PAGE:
What do you think? Got a favourite principle of BRM? Please leave a comment.

Quote of the week


I don’t believe in voodoo! There is no curse over this project! We know WHAT to do! Either we lack the knowhow – which I highly doubt – or we have a leadership problem.

This quote was stated by a senior manager when a challenged project was analysed earlier this week. The subsequent inspection of the project proved him right.

A better definition of value


Yesterdays lecture on the topic of “Benefit and Value concepts” resulted in some quite interesting discussions between Gunnar Wettergren and the participating students. Once again, I failed to join the live lecture due to work and had to make due with the recorded version. It’s clear that there’s a considerable amount of highly experienced students in the class and I truly appreciate the diversity in our backgrounds.

The discussions was mainly focused on the term value. Within the scope of benefits realization management (BRM) the Project Management Institute (PMI) defines value in the benefit-value equation. Personally, I dislike this definition of value – partly because it implies that currency is necessary to derive value – and I was glad to see that my views were represented within the class. I’m not saying that economy isn’t important – of course it is – but it’s not always the driving factor, especially when you work in the public sector.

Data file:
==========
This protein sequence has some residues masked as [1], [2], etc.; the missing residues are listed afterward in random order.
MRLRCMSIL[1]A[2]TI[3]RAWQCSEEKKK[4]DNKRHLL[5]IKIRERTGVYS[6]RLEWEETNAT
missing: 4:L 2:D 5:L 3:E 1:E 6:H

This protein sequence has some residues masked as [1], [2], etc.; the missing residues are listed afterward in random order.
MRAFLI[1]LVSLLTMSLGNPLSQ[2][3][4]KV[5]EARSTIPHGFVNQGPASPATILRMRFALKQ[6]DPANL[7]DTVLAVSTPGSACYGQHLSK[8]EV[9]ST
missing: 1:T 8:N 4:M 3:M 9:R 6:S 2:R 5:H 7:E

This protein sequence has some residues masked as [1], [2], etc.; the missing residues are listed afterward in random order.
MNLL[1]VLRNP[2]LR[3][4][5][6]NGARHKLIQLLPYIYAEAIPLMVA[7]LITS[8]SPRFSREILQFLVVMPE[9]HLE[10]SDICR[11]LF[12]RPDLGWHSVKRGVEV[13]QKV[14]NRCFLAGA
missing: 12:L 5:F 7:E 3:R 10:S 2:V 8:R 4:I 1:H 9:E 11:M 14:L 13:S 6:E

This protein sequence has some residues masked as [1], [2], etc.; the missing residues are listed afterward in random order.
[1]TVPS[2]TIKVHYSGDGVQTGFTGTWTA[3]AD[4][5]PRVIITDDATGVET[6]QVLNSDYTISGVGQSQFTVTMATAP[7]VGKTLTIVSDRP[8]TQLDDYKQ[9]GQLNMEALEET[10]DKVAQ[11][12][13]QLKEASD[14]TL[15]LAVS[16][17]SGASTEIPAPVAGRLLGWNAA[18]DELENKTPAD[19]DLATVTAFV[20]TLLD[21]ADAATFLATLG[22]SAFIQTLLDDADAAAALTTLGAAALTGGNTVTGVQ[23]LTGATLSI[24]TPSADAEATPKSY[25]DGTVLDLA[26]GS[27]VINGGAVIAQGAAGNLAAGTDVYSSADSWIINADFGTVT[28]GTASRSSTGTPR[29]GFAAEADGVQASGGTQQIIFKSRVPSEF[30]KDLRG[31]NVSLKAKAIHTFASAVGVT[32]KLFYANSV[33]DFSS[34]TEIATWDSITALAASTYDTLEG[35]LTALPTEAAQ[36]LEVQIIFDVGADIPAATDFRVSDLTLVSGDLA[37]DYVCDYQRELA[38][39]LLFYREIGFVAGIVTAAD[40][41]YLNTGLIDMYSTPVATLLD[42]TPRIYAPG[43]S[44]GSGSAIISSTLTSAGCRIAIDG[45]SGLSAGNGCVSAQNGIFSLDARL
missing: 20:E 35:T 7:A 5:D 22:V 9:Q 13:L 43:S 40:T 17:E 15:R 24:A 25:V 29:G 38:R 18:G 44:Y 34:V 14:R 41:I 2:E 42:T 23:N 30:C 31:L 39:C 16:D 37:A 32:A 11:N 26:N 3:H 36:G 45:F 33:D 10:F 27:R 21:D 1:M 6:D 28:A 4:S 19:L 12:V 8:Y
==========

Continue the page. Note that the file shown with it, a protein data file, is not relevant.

Can everything be monetized? Can everything be measured correctly? I doubt that to be true but in defence of the definition, “costs” doesn’t necessary mean currency – there are often other types of costs. On the other hand, those costs could probably be measured and monetized.  A poorly designed UI has a cost for the organization and productivity, as an example, can be measured through metrics.

I have a background in IT Infrastructure Library (ITIL) and I like the definition of value used there. In ITIL value is defined as utility and warranty:

  • Utility (fit for purpose) means that a service or product fulfils the needs of the customer; and
  • Warranty (fit for use) means that a service or product is available when the user need it.

Normally warranty is said to be measured by availability, capacity, continuity and security but I usually add price as well – If the customer can’t afford it, it has no value. With ITIL’s definition of value, the product or service continuously need to align itself to the business strategy or loose it’s value and ultimately be discontinued.

What do you think? Did you agree with the discussions in the class? Please leave a comment.

Delivering value


Today, Gunnar Wettergren held the second lecture in the course “Strategies, benefits and alignment”. Todays topic was “Benefit and Value concepts” and despite the fact that I haven’t listened to the entire lecture, I had to start writing.